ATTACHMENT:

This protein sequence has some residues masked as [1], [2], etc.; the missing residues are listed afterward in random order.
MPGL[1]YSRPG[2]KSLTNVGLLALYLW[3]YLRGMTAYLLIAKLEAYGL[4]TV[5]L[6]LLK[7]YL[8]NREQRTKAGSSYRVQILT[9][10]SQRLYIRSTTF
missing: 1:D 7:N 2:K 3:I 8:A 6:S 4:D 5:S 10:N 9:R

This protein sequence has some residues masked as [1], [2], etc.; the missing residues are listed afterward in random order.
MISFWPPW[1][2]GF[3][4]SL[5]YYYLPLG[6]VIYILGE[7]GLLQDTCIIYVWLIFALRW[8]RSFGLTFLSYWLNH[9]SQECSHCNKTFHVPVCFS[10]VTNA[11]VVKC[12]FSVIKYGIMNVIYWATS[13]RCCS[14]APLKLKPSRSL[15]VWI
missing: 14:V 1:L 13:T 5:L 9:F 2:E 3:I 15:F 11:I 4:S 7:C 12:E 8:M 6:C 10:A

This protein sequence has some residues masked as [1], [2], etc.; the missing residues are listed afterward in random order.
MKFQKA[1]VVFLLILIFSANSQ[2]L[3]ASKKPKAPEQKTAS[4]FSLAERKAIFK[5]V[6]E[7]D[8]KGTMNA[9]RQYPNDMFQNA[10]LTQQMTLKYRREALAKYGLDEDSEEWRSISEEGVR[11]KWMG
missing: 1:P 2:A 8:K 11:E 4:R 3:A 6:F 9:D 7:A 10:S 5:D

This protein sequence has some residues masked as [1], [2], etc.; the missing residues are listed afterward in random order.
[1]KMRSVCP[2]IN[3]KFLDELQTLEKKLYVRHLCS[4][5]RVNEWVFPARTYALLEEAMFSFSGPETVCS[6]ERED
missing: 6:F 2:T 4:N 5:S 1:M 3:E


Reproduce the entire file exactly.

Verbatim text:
This protein sequence has some residues masked as [1], [2], etc.; the missing residues are listed afterward in random order.
MPGL[1]YSRPG[2]KSLTNVGLLALYLW[3]YLRGMTAYLLIAKLEAYGL[4]TV[5]L[6]LLK[7]YL[8]NREQRTKAGSSYRVQILT[9][10]SQRLYIRSTTF
missing: 1:D 7:N 2:K 3:I 8:A 6:S 4:D 5:S 10:N 9:R

This protein sequence has some residues masked as [1], [2], etc.; the missing residues are listed afterward in random order.
MISFWPPW[1][2]GF[3][4]SL[5]YYYLPLG[6]VIYILGE[7]GLLQDTCIIYVWLIFALRW[8]RSFGLTFLSYWLNH[9]SQECSHCNKTFHVPVCFS[10]VTNA[11]VVKC[12]FSVIKYGIMNVIYWATS[13]RCCS[14]APLKLKPSRSL[15]VWI
missing: 14:V 1:L 13:T 5:L 9:F 2:E 3:I 15:F 11:I 4:S 7:C 12:E 8:M 6:C 10:A

This protein sequence has some residues masked as [1], [2], etc.; the missing residues are listed afterward in random order.
MKFQKA[1]VVFLLILIFSANSQ[2]L[3]ASKKPKAPEQKTAS[4]FSLAERKAIFK[5]V[6]E[7]D[8]KGTMNA[9]RQYPNDMFQNA[10]LTQQMTLKYRREALAKYGLDEDSEEWRSISEEGVR[11]KWMG
missing: 1:P 2:A 8:K 11:E 4:R 3:A 6:F 9:D 7:A 10:S 5:D

This protein sequence has some residues masked as [1], [2], etc.; the missing residues are listed afterward in random order.
[1]KMRSVCP[2]IN[3]KFLDELQTLEKKLYVRHLCS[4][5]RVNEWVFPARTYALLEEAMFSFSGPETVCS[6]ERED
missing: 6:F 2:T 4:N 5:S 1:M 3:E